Robert A. Blake, PMP -- Wagner Family History



"The important thing is not to stop questioning. Curiosity has its own reason for existing. One cannot help but be in awe when he contemplates the mysteries of eternity, of life, of the marvelous structure of reality. It is enough if one tries merely to comprehend a little of this mystery every day. Never lose a holy curiosity." -- Albert Einstein
"Some family trees have beautiful leaves, and some have just a bunch of nuts. Remember, it is the nuts that make the tree worth shaking." -- Author Unknown
"Families are like fudge... mostly sweet with a few nuts." -- Author Unknown
"We've uncovered some embarrassing ancestors in the not-too-distant past. Some horse thieves, and some people killed on Saturday nights. One of my relatives, unfortunately, was even in the newspaper business." -- Jimmy Carter

John Gottlieb Wagner Family History

    John Gottlieb Wagner is my great-grandfather.This document was created by Frida Elizabeth Wagner Guscott, the daughter of John Gottlieb Wagner. Frida Elizabeth Wagner Guscott is my great-aunt (my grandmothers sister). She was a graduate of Baldwin Wallace College, Berea, Ohio and was a school teacher all of her life. She was very interested in the family history and meticulously maintained the Wagner Family Reunion minute / history book for years until her death.

    History Of John Gottlieb Wagner

    These facts are just as they were told by Mother and Father and as I remember them.
    Frida Wagner Guscott
    April 29, 1934

    Father (John Gottlieb Wagner) was born in Dundenheim, Amt Lahr Baden, Germany. He was the oldest of three children; Nicholas, Marie and himself. His father (our grandfather) owned a small place, which he worked after the manner of that day and time - i.e. they raised tobacco, wheat, potatoes and turnips and made a very meager living. In 1849 during one of their frequent smallpox epidemics he was taken down and died in a few days, leaving the widow and three small children to make a living as well as they could. Our father was hired out to a farmer at a very early age. At the proper age he was enrolled for three years of military service. This was about at the same time as our Civil War.

    At the end of that term he entered the house of Pastor Carl Daniel Justus Rein as manager of the land which was given to the Pastor by the government to use. (The church was owned by the Government.) Here he met his future wife and later emigrated to America to establish a home for both. His destination was the home of a cousin, Michael Roth, DeKalb, Illinois, but he never reached there. When stopping over in Cleveland he attended a German church and heard Rev. Julius H. Ruetenik preach. This seemed to influence him to stay in Cleveland and here he set up a home, at first working the Calvin College gardens and later entering the employ of Henry Rehburg, a hardware merchant. He learned the tinsmith trade there.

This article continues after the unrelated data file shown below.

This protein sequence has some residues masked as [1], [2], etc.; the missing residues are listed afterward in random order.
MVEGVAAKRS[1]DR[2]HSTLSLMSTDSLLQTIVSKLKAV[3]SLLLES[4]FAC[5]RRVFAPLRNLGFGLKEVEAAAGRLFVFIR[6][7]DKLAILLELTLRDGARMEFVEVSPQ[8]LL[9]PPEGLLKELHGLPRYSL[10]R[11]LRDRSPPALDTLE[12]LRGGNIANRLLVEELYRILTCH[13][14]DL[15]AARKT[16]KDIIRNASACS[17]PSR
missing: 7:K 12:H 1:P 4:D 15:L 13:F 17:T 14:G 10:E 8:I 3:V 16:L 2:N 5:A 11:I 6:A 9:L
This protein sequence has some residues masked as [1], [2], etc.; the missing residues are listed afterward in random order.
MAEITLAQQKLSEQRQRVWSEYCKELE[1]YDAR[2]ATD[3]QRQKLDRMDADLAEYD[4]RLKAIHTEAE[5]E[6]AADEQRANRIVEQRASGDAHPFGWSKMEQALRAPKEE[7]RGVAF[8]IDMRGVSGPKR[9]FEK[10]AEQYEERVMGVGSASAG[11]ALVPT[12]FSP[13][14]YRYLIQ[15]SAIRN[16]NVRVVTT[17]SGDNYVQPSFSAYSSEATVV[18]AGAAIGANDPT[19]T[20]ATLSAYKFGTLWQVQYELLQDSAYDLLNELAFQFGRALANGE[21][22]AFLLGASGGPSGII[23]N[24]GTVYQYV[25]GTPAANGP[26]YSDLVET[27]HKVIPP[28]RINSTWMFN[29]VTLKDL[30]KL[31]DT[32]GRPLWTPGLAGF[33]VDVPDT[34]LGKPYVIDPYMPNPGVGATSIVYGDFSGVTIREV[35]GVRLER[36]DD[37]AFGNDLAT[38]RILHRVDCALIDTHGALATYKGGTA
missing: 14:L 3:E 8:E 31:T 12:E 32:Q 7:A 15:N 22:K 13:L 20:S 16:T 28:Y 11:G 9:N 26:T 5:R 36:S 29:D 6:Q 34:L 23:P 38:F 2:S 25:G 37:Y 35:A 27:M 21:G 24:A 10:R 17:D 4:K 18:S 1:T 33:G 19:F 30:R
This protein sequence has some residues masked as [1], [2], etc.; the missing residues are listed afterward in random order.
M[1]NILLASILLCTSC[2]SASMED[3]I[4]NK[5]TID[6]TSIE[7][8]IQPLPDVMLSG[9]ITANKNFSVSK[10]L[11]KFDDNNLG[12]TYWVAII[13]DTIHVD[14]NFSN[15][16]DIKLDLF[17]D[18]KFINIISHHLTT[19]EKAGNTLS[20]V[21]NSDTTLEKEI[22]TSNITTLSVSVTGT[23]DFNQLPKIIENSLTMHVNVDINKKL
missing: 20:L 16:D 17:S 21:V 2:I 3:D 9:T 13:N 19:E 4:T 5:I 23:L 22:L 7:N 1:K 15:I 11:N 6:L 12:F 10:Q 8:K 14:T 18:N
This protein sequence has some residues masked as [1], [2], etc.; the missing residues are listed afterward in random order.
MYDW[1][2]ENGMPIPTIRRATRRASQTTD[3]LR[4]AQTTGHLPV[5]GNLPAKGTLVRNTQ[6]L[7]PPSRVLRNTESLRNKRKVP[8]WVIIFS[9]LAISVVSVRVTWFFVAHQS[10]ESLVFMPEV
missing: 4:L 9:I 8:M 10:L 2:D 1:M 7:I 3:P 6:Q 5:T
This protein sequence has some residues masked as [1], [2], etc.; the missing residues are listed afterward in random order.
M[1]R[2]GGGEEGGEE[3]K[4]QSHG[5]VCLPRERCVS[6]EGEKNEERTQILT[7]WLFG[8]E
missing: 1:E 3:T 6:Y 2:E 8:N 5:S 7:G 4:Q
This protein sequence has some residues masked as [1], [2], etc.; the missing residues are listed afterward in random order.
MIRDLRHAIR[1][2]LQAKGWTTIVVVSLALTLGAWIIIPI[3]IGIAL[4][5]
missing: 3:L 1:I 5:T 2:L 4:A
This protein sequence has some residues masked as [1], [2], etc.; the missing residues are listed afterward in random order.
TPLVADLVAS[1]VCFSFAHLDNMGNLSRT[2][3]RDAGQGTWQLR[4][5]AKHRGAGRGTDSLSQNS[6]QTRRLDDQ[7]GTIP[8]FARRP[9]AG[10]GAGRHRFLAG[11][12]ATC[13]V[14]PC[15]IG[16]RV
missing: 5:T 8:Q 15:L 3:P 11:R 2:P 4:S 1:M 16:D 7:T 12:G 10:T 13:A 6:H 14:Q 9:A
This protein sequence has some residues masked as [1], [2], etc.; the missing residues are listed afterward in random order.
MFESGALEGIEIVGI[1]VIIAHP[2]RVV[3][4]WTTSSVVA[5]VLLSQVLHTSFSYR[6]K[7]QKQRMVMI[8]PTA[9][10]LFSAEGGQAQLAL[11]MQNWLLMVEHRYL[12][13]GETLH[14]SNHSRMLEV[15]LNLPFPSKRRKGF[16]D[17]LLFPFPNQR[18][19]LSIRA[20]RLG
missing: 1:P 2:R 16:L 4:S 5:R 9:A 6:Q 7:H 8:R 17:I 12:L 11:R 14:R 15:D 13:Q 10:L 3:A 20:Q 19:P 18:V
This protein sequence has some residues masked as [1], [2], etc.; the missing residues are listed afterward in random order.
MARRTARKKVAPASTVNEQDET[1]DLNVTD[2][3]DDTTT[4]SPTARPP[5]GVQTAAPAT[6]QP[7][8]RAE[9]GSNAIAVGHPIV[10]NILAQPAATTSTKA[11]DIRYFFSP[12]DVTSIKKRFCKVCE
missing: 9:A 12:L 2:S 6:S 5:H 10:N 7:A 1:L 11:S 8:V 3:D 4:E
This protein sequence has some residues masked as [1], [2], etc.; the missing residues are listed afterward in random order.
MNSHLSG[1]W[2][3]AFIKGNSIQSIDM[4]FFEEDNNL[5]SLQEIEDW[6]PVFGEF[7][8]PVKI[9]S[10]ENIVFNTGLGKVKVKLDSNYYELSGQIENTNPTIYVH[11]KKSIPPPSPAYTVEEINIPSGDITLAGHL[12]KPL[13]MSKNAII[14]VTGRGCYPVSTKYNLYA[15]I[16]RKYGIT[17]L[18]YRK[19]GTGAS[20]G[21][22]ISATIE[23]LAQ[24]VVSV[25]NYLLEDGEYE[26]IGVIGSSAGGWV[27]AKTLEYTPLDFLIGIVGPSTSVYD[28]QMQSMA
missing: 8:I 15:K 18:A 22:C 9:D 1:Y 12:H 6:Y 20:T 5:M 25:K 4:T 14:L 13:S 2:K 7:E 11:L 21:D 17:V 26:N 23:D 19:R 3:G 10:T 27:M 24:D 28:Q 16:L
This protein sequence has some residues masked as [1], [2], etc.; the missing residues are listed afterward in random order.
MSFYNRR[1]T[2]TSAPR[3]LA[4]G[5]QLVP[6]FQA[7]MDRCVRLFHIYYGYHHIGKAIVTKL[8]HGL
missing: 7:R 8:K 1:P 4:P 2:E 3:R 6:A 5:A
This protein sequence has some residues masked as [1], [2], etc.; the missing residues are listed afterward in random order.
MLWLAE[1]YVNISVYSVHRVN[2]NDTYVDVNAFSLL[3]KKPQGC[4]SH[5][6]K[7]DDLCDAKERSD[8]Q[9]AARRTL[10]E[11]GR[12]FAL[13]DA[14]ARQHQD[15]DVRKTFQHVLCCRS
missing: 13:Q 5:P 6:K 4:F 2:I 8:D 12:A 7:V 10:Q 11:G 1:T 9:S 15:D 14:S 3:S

However, the panic of 1873 threw him with many others out of a job, and after many attempts to get work he finally rented a small farm in Parma, Ohio on the State Rd., a swampy wet, low piece of land which he left four years later (1880) to purchase a small place of 22 1/2 acres one mile north of where he began. This place was not much better, but the family managed to exist by means of a milk peddling business..

    After 12 years of hard work and only a bare living it was decided to leave this place and rent a truck farm on School Rd. In 1893 the family which now numbered ten (eight children and parents) moved into the Hinckley place where they lived for seven years and from there moved to the John Gehring farm and lived there for five years. CORRECTION - Father moved from Cleveland at Bahrer Ave. to School Rd and lived there two years, during that time he peddled milk, and then moved on Mr. Browns farm of ten acres. We lived there four years and then bought farm no. 2 of 22 1/2 acres.

    It was here that mother's health failed and in March the 26th 1904 she died. In 1905 the family consisting now of father and five daughters moved back to the home on State Rd. where six years later father died in the new house he had erected. Two girls had married before his death and six months later Lydia was married. The farm had been sold to Gottlieb Wagner three years prior to fathers death. There seemed to be a curse on that farm. Surely it brought only trouble to those who owned it.

    At the time of this writing I do not know whether father's only brother Nicholas is still living. There are two sons in Germany, one of whom had stayed with us several years. But we have lost all connections. The sister, Marie, died some years before father. I think she was older.